But if Polidori was jealous of the daily increasing intimacy between the two poets, he was not less envious of their having assigned to them by the world, superior talents to his own; and which judgment, he endeavoured to prove was unjust, by perpetrating a tragedy. Mr. Moore gives a humorous account of the reading of the production, (of which I have heard Shelley speak,) at Diodati; which Byron, for he was the reader, constantly interlarded with,—“I assure you, when I was on the Drury Lane Committee, much worse things were offered to me;” and yet
in a letter to
Murray, he afterwards recommends him to publish this tragedy, with the remark, “I have never read it.” So much for his memory! In opening the Life of Lord Byron, everywhere similar instances of its treacherousness, or his love of mystification, may be traced; to which I shall not now refer, but return to the would be dramatist; and as Mr. Moore, so practised a biographer, has given on many occasions, the histories of those with whom the noble poet had intercourse, I shall here dispose of the doctor.

Dr. Polidori was a tall, handsome man, with a marked Italian cast of countenance, which bore the impress of profound melancholy,—a good address and manners, more retiring than forward in general society. He had, after quitting Lord Byron, come to settle at Norwich, in the neighbourhood of which, resided several old Catholic families of distinction, from whom he expected encouragement in his profession; but although he was well received in their houses, he was disappointed in getting practice, and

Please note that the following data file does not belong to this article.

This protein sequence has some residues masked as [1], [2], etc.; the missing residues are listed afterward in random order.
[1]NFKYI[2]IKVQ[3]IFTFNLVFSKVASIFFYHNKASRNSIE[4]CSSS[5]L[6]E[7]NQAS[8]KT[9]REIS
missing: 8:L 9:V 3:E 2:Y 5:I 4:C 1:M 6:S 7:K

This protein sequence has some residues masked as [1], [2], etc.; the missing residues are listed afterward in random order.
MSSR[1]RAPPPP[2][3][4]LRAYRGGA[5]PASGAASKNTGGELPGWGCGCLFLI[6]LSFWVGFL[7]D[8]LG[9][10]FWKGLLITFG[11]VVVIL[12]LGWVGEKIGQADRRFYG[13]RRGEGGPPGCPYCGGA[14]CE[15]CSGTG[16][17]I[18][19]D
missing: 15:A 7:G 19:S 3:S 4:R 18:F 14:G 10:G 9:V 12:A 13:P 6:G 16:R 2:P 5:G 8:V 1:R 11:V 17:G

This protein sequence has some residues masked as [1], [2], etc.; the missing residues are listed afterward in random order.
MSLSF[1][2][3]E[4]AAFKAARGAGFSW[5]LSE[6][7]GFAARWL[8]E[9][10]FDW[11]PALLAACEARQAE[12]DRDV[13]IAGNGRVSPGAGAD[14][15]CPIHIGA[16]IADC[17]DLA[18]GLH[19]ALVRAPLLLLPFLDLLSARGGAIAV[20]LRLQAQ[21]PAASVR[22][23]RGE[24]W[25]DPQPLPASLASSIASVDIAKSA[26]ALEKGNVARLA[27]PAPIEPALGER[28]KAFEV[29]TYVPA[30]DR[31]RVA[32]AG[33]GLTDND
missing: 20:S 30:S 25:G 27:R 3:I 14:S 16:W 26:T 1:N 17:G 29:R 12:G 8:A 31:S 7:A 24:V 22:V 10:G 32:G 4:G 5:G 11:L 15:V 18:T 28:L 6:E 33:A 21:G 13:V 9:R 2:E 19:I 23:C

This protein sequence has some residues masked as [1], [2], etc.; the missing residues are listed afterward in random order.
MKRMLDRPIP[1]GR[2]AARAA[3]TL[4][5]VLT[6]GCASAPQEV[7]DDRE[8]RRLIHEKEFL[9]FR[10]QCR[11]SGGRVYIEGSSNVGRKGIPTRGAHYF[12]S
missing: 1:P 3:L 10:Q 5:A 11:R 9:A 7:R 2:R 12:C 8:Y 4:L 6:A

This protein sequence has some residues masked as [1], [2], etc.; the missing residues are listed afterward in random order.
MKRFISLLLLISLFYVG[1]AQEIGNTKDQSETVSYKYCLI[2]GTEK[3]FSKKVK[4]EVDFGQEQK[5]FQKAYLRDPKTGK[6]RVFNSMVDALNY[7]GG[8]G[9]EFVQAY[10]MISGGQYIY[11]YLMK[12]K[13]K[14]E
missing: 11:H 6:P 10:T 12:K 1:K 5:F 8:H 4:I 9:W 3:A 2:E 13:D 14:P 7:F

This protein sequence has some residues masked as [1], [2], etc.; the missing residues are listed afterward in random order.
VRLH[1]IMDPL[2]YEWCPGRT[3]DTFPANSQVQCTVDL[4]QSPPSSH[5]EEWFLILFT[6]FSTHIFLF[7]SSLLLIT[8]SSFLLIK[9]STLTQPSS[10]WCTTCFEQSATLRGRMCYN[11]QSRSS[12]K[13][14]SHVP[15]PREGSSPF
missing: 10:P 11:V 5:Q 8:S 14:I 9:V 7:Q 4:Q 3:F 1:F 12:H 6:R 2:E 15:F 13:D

scarcely obtained a fee. Who would have liked to trust their lives in the hands of an M.D. of twenty-two years of age? Perhaps, also, his being a foreigner, and having been a friend of Byron, were no great recommendations in a country town, where bigotry and prejudice (though the Diocesan was free from both, and par parenthese, occasionally received him at his hospitable table,) are nowhere more prevalent,—so that he confirmed Byron’s prognostic:
“I fear the Doctor’s skill at Norwich,
Will never warm the Doctor’s porridge.”

The disavowal by the noble poet, (with the remark that he would be responsible for no man’s dulness but his own,) of the Vampire, which in order to obtain a sale for it, Polidori had given out as his late patron’s, placed him in a false position, and disgusted him with himself; or rather, as his friends said, with the world; and in a fit of misanthropy, he published a pamphlet not devoid of talent, entitled,